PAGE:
Objective: To compare the diagnostic accuracy of CSF biomarkers and amyloid PET for diagnosing early-stage Alzheimer disease (AD).
Methods: From the prospective, longitudinal BioFINDER study, we included 122 healthy elderly and 34 patients with mild cognitive impairment who developed AD dementia within 3 years (MCI-AD). β-Amyloid (Aβ) deposition in 9 brain regions was examined with [18F]-flutemetamol PET. CSF was analyzed with INNOTEST and EUROIMMUN ELISAs. The results were replicated in 146 controls and 64 patients with MCI-AD from the Alzheimer's Disease Neuroimaging Initiative study.
Results: The best CSF measures for identifying MCI-AD were Aβ42/total tau (t-tau) and Aβ42/hyperphosphorylated tau (p-tau) (area under the curve [AUC] 0.93-0.94). The best PET measures performed similarly (AUC 0.92-0.93; anterior cingulate, posterior cingulate/precuneus, and global neocortical uptake). CSF Aβ42/t-tau and Aβ42/p-tau performed better than CSF Aβ42 and Aβ42/40 (AUC difference 0.03-0.12, p<0.05). Using nonoptimized cutoffs, CSF Aβ42/t-tau had the highest accuracy of all CSF/PET biomarkers (sensitivity 97%, specificity 83%). The combination of CSF and PET was not better than using either biomarker separately.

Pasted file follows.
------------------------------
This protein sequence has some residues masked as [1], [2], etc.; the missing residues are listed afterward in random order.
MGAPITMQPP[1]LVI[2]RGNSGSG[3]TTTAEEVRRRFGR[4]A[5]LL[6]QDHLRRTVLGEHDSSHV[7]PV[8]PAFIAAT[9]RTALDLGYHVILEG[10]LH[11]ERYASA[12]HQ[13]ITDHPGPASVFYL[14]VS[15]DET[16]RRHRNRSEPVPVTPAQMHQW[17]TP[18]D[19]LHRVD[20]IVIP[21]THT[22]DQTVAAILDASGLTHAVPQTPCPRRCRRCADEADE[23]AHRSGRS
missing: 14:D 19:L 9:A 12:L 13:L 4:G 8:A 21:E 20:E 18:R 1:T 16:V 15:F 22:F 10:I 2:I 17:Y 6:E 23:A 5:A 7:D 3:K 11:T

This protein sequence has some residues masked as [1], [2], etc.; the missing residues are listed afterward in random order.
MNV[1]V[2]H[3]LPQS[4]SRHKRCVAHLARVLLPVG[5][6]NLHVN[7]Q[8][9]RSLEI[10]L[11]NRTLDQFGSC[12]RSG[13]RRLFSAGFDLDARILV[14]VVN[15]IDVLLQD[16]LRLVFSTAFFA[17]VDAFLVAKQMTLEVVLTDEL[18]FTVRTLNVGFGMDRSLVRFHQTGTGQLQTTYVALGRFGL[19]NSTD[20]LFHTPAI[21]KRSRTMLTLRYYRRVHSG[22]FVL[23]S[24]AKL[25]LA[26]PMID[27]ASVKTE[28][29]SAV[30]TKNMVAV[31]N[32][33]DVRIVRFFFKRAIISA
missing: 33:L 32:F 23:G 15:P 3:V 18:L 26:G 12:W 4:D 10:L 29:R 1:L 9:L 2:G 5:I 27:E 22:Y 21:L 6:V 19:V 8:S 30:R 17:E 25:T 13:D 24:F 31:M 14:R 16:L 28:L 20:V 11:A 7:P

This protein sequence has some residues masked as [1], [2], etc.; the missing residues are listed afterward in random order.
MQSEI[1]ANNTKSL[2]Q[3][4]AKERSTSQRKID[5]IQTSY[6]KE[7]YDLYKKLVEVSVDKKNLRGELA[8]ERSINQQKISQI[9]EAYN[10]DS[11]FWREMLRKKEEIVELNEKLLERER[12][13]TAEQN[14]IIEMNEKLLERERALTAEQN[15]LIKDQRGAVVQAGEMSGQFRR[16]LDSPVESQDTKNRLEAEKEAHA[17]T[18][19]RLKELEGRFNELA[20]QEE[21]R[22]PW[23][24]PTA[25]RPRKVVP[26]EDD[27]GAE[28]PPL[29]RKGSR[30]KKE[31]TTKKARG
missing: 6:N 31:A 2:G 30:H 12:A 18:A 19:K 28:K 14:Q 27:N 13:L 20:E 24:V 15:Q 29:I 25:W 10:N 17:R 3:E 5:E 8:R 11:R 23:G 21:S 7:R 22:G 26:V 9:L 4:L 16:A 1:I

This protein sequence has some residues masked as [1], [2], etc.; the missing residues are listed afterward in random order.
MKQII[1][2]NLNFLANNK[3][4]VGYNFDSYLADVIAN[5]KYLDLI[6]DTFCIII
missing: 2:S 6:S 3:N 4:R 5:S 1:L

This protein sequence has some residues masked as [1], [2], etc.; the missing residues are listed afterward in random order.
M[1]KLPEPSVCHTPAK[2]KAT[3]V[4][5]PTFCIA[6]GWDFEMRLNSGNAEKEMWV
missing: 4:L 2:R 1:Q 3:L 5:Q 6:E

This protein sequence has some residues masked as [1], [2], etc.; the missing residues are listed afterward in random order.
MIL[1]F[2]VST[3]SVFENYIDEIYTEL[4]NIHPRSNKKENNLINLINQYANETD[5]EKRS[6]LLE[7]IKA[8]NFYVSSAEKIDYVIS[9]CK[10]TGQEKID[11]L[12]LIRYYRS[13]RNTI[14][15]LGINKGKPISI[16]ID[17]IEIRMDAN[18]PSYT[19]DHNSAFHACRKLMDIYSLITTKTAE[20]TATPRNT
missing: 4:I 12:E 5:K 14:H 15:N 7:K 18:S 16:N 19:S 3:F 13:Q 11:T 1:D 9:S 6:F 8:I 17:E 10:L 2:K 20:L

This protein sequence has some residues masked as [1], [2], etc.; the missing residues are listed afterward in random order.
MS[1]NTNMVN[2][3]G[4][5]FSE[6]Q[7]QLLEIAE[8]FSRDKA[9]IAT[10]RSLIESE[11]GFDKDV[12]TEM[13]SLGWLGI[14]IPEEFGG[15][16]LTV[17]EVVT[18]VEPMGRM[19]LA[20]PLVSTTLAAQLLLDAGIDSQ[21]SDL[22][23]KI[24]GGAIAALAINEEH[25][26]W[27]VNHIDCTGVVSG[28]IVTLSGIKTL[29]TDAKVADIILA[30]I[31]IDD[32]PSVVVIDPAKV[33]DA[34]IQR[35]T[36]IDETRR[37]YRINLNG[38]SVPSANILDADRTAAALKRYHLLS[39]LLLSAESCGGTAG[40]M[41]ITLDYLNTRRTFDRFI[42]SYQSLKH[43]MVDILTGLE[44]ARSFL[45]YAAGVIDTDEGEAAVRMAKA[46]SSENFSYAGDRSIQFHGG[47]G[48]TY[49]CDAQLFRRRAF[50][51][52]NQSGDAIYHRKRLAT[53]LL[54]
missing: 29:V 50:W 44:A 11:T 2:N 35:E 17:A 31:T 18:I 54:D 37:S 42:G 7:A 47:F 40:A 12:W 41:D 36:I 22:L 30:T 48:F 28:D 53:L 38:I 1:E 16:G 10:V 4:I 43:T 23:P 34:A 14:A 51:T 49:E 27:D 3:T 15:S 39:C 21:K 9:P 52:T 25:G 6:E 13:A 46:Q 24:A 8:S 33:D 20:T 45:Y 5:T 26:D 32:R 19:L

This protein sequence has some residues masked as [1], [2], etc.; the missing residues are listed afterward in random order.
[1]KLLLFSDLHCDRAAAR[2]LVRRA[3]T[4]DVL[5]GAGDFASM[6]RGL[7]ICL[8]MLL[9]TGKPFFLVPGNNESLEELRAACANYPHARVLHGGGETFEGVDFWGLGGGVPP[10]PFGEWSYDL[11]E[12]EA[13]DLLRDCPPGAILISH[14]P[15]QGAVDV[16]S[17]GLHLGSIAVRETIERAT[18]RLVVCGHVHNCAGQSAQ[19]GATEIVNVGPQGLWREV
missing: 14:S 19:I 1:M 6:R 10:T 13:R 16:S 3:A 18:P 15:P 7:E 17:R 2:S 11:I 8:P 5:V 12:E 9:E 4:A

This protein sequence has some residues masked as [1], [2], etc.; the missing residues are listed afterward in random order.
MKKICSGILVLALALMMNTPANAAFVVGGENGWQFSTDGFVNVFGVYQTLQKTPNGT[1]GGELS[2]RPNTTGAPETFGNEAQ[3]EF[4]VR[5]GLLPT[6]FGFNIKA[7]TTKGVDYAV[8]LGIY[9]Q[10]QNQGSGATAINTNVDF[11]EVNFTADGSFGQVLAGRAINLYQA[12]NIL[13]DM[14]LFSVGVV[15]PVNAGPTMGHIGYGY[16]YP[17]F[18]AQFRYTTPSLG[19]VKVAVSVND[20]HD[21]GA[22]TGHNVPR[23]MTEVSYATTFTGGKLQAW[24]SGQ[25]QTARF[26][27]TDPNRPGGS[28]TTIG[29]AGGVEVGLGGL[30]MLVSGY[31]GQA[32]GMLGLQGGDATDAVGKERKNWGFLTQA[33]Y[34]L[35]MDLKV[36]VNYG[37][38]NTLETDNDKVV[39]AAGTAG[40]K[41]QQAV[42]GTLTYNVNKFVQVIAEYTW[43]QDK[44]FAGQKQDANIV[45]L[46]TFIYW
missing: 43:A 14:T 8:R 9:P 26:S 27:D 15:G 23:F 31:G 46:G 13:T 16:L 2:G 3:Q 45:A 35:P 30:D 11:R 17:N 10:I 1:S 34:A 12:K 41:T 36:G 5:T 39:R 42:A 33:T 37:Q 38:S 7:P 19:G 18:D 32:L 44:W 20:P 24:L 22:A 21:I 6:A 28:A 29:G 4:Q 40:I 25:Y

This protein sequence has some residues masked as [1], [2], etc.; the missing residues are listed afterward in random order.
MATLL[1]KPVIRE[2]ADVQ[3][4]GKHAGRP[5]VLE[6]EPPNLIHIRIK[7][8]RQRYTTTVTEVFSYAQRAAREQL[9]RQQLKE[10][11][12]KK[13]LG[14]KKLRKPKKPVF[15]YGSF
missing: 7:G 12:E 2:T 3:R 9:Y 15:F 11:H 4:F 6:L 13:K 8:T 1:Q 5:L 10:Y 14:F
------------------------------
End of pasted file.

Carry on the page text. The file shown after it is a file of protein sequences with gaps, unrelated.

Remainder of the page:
Conclusions: Amyloid PET and CSF biomarkers can identify early AD with high accuracy. There were no differences between the best CSF and PET measures and no improvement when combining them. Regional PET measures were not better than assessing the global Aβ deposition. The results were replicated in an independent cohort using another CSF assay and PET tracer. The choice between CSF and amyloid PET biomarkers for identifying early AD can be based on availability, costs, and doctor/patient preferences since both have equally high diagnostic accuracy.
Classification of evidence: This study provides Class III evidence that amyloid PET and CSF biomarkers identify early-stage AD equally accurately.
© 2015 American Academy of Neurology.